Schiff, who runs Mac Brand Foods of Richmond, Va., said his business was up compared with the 2012 Grand Prix.
"Who doesn't want fried food?" Schiff said. "Who doesn't want an Italian [sausage] with peppers and onions? Who's next?"
Jihad Swan, working promotions at a two-story hospitality tent for Revel resort and casino in Atlantic City, said more people had stopped by the tent than had during other events the casino sponsored, including those surrounding the Miss America pageant. By early afternoon, the hotel had gathered more than 2,500 email addresses from potential customers, luring them in with a free photo booth, massages and games.
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Improving vendor relations was a key goal after complaints the race was "chaotic" and poorly planned last year, Mayer said. Organizers better mapped and marked stages and event areas, established special golf cart paths that didn't conflict with pedestrian traffic and carefully scheduled installation of temporary concrete barriers and fencing so as to minimize disruption to Inner Harbor businesses.
While Mayer said the Grand Prix will not turn a profit this year, organizers are pleased with "metrics," which they see trending upward.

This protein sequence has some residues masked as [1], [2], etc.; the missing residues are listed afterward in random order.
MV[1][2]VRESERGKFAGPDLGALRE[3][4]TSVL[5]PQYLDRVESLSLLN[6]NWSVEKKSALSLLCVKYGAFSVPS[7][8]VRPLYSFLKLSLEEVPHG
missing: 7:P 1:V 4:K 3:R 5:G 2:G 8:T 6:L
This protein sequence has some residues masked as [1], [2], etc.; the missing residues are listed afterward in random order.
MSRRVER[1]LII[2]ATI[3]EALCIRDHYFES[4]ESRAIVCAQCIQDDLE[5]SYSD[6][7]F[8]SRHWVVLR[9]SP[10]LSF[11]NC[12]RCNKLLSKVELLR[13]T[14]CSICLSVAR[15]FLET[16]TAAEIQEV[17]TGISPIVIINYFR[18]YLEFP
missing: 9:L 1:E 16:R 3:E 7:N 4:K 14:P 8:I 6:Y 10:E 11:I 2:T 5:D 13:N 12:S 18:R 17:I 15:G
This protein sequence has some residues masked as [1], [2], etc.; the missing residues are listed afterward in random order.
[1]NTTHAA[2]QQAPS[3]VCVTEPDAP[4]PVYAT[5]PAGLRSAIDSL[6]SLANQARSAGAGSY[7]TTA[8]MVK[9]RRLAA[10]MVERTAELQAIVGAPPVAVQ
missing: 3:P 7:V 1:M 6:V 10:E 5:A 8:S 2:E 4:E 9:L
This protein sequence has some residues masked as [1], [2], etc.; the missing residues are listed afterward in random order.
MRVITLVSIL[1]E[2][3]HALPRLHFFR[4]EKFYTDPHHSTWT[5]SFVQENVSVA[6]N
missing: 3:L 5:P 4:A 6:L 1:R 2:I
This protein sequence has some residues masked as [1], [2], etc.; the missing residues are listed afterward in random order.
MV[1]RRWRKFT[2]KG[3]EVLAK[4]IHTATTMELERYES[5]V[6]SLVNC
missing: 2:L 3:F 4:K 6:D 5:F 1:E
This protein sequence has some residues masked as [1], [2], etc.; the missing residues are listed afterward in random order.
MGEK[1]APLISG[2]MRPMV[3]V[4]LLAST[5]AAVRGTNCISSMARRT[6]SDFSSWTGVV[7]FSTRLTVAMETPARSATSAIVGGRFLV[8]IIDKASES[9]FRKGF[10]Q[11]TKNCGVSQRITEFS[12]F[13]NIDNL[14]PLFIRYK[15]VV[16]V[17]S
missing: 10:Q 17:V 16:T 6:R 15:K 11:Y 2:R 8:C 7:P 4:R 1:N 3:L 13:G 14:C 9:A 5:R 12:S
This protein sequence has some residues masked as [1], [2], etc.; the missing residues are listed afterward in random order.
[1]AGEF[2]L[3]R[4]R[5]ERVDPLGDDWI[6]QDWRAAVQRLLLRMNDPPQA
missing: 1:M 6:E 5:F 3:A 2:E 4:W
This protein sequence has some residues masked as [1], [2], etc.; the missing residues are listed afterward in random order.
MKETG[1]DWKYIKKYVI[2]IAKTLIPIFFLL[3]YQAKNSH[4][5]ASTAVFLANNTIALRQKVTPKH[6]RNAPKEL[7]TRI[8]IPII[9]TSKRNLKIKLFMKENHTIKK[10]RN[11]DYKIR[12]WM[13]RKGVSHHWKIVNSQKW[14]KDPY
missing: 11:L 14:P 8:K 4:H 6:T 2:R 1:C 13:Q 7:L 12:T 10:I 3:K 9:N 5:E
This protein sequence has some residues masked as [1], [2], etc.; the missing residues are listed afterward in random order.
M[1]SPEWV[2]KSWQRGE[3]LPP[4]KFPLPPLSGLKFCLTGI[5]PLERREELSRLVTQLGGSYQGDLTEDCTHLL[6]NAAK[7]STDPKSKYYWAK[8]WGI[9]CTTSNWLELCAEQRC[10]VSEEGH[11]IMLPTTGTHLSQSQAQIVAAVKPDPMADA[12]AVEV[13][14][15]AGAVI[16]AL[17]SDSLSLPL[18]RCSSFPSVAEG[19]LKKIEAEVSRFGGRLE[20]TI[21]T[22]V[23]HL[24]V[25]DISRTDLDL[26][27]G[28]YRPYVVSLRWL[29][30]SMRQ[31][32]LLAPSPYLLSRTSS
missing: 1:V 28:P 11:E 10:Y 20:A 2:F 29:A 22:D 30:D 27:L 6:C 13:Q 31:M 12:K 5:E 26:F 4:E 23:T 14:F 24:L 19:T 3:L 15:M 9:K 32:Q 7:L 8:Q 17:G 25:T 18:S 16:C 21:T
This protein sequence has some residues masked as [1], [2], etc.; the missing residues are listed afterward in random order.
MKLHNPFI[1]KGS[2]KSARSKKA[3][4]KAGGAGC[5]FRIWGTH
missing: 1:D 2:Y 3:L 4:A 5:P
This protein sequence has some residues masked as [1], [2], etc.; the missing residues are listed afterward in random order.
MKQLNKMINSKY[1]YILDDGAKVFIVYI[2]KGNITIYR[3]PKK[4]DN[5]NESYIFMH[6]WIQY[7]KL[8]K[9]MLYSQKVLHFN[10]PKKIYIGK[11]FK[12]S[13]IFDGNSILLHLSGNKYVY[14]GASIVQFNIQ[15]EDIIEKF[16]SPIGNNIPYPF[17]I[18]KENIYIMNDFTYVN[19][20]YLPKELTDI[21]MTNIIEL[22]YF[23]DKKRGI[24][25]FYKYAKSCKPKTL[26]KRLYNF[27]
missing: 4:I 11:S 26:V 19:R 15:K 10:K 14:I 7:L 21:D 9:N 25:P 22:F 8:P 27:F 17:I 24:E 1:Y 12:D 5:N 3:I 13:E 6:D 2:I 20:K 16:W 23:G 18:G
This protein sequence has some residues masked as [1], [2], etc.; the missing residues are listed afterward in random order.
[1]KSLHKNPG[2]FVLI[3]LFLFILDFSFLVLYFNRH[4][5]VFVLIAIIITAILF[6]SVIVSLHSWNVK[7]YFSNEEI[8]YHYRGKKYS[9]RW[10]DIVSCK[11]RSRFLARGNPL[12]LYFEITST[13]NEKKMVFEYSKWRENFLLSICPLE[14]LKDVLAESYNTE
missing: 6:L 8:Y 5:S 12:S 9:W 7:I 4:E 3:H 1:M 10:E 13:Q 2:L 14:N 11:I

"I sincerely hope we're not five years down the road and not showing a profit," he said. "It's building a house one brick at a time."
Organizers have said the race's future depends on increased revenue and finding the right dates that don't conflict with events at M&T Bank Stadium and the Baltimore Convention Center. But officials with the IndyCar sports organization said they are committed to returning to Baltimore.
"We're really delighted to be here and hope to be here for a real long time," Mark Miles, CEO of Hulman & Co., the parent company of IndyCar, said. "We want to be here. The promoters want us to be here. I understand the city fathers do. We're working on finding a date that doesn't fluctuate too much year over year, but we definitely want to be back in Baltimore."
As the checkered flag was about to drop on Sunday's premier IndyCar race, Ben Ward, 12, pushed in his ear plugs and prepared to catch a glimpse of the roaring cars speeding by just beyond a chain-link fence. His father, Tim Ward, 54, did the same as sweat dripped down his face.
They came from Marriottsville because Ben wanted to attend the race. But Tim Ward said he found himself having a good time, impressed by how the city had turned itself into a professional racetrack for just one weekend.
"It's pretty cool seeing the city change like this," he said. "Everyone's having fun, real good, even for families."
Baltimore Grand Prix 2013 news from The Baltimore Sun